Skeletal Radiology

, Volume 47, Issue 11, pp 1517–1522 | Cite as

Surveillance MRI for the detection of locally recurrent Ewing sarcoma seems futile

  • Ömer Kasalak
  • Amelie Dammann
  • Hugo J. A. Adams
  • Jelle Overbosch
  • Rudi A. J. O. Dierckx
  • Paul C. Jutte
  • Thomas C. KweeEmail author
Scientific Article



To determine the frequency of locally recurrent Ewing sarcoma on surveillance MRI and the outcome of these patients.

Materials and methods

This retrospective single-center study included all patients with newly diagnosed Ewing sarcoma who underwent surveillance MRI of the primary tumor location after primary treatment between 1997 and 2016.


Thirty-two patients underwent a total of 176 local surveillance MRI scans, yielding an average of 5.5 ± 4.4 MRI scans per patient. Follow-up time of surveillance MRI after completion of primary treatment ranged between 1 and 111 months. Surveillance MRI detected five (15.6%) locally recurrent Ewing sarcomas, at 2, 4, 6, 6, and 7 months after completion of primary treatment, of whom three also had simultaneous recurrent (metastatic) disease elsewhere. Two patients had recurrent metastatic disease without any signs of locally recurrent disease on surveillance MRI. All five patients with locally recurrent disease on surveillance MRI died, at 2, 4, 5, 8, and 9 months after local recurrence detection. Patients with locally recurrent disease had a significantly worse overall survival than patients without locally recurrent disease (log-rank test, P < 0.0001).


A limited number of patients have locally recurrent Ewing sarcoma on surveillance MRI. These patients often have simultaneous recurrent (metastatic) disease elsewhere, and their outcome is poor. Moreover, some patients present without locally recurrent disease on MRI but disease recurrence elsewhere. Therefore, surveillance MRI currently seems to have little value and should be reconsidered, also given the costs and the repeated exposure of surviving patients to gadolinium-based contrast agents.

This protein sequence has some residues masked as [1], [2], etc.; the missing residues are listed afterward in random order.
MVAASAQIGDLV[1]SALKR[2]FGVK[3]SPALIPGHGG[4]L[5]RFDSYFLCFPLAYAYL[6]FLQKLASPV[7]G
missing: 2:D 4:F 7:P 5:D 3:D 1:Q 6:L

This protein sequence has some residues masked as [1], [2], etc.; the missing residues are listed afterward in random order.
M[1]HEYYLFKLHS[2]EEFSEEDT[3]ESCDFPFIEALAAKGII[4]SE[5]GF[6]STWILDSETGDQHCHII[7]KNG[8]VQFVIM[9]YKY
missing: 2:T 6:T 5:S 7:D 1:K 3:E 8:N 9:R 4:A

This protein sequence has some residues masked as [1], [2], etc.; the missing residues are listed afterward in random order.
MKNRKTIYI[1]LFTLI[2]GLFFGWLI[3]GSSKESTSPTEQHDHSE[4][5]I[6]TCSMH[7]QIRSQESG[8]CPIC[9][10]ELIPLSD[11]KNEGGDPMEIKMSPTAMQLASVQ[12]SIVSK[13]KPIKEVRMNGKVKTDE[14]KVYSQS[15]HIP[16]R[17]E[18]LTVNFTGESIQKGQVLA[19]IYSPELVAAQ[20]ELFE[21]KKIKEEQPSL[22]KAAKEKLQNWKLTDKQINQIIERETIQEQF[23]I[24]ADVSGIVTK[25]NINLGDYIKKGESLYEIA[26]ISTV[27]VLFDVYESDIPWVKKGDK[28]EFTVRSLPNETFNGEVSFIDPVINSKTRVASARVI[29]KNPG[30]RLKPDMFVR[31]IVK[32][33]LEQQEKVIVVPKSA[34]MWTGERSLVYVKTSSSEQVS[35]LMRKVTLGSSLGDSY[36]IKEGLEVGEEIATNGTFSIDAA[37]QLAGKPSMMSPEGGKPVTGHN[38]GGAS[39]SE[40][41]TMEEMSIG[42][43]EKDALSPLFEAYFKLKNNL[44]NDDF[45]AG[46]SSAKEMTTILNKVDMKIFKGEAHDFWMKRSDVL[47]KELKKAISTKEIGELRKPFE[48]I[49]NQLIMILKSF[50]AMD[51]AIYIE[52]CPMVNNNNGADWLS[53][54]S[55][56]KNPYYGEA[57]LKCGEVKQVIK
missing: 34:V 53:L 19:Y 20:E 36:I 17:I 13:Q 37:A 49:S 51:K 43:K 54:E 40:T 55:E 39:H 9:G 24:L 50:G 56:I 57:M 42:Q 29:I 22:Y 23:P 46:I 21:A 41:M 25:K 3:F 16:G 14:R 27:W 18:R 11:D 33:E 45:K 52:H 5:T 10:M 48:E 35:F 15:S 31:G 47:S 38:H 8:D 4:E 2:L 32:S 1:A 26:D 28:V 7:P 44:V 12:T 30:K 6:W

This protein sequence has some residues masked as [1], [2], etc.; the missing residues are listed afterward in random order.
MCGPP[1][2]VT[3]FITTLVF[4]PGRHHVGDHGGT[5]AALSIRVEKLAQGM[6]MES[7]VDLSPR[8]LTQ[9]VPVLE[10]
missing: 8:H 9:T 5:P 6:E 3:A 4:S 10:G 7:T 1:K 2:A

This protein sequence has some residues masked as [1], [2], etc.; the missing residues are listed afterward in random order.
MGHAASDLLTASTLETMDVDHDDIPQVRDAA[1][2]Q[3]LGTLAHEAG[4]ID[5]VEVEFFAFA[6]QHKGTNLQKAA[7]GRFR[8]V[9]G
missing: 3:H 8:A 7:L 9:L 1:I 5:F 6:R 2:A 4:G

Ewing sarcoma Gadolinium MRI Recurrence Survival 


Compliance with ethical standards

Conflict of interest

None (all authors).

Ethical approval

All procedures performed in studies involving human participants were in accordance with the ethical standards of the institutional and/or national research committee and with the 1964 Helsinki declaration and its later amendments or comparable ethical standards.

Informed consent

This study was approved by the local institutional review board and because of its retrospective nature the requirement for written informed consent was waived.


  1. 1.
    Gaspar N, Hawkins DS, Dirksen U, Lewis IJ, Ferrari S, Le Deley MC, et al. Ewing sarcoma: current management and future approaches through collaboration. J Clin Oncol. 2015;33(27):3036–46.CrossRefPubMedGoogle Scholar
  2. 2.
    Esiashvili N, Goodman M, Marcus RB Jr. Changes in incidence and survival of Ewing sarcoma patients over the past 3 decades: surveillance epidemiology and end results data. J Pediatr Hematol Oncol. 2008;30(6):425–30.CrossRefPubMedGoogle Scholar
  3. 3.
    Kauffman WM, Fletcher BD, Hanna SL, Meyer WH. MR imaging findings in recurrent primary osseous Ewing sarcoma. Magn Reson Imaging. 1994;12(8):1147–53.CrossRefPubMedGoogle Scholar
  4. 4.
    Bacci G, Longhi A, Ferrari S, Mercuri M, Barbieri E, Bertoni F, et al. Pattern of relapse in 290 patients with nonmetastatic Ewing’s sarcoma family tumors treated at a single institution with adjuvant and neoadjuvant chemotherapy between 1972 and 1999. Eur J Surg Oncol. 2006;32(9):974–9.CrossRefPubMedGoogle Scholar
  5. 5.
    Gulani V, Calamante F, Shellock FG, Kanal E, Reeder SB, International Society for Magnetic Resonance in M. Gadolinium deposition in the brain: summary of evidence and recommendations. Lancet Neurol. 2017;16(7):564–70.CrossRefPubMedGoogle Scholar
  6. 6.
    Young DW. What does an MRI scan cost? Healthc Financ Manage. 2015;69(11):46–9.PubMedGoogle Scholar
  7. 7.
    Rossi Espagnet MC, Bernardi B, Pasquini L, Figa-Talamanca L, Toma P, Napolitano A. Signal intensity at unenhanced T1-weighted magnetic resonance in the globus pallidus and dentate nucleus after serial administrations of a macrocyclic gadolinium-based contrast agent in children. Pediatr Radiol. 2017;47(10):1345–52.CrossRefPubMedGoogle Scholar
  8. 8.
    Tibussek D, Rademacher C, Caspers J, Turowski B, Schaper J, Antoch G, et al. Gadolinium brain deposition after macrocyclic gadolinium administration: a pediatric case-control study. Radiology. 2017;285(1):223–30.CrossRefPubMedGoogle Scholar

Copyright information

© ISS 2018

Authors and Affiliations

  • Ömer Kasalak
    • 1
  • Amelie Dammann
    • 1
  • Hugo J. A. Adams
    • 2
  • Jelle Overbosch
    • 1
  • Rudi A. J. O. Dierckx
    • 1
  • Paul C. Jutte
    • 3
  • Thomas C. Kwee
    • 1
    Email author
  1. 1.Department of Radiology, Nuclear Medicine and Molecular ImagingUniversity Medical Center Groningen, University of GroningenGroningenThe Netherlands
  2. 2.Department of Radiology and Nuclear ImagingDeventer HospitalDeventerThe Netherlands
  3. 3.Department of OrthopedicsUniversity Medical Center Groningen, University of GroningenGroningenThe Netherlands

Personalised recommendations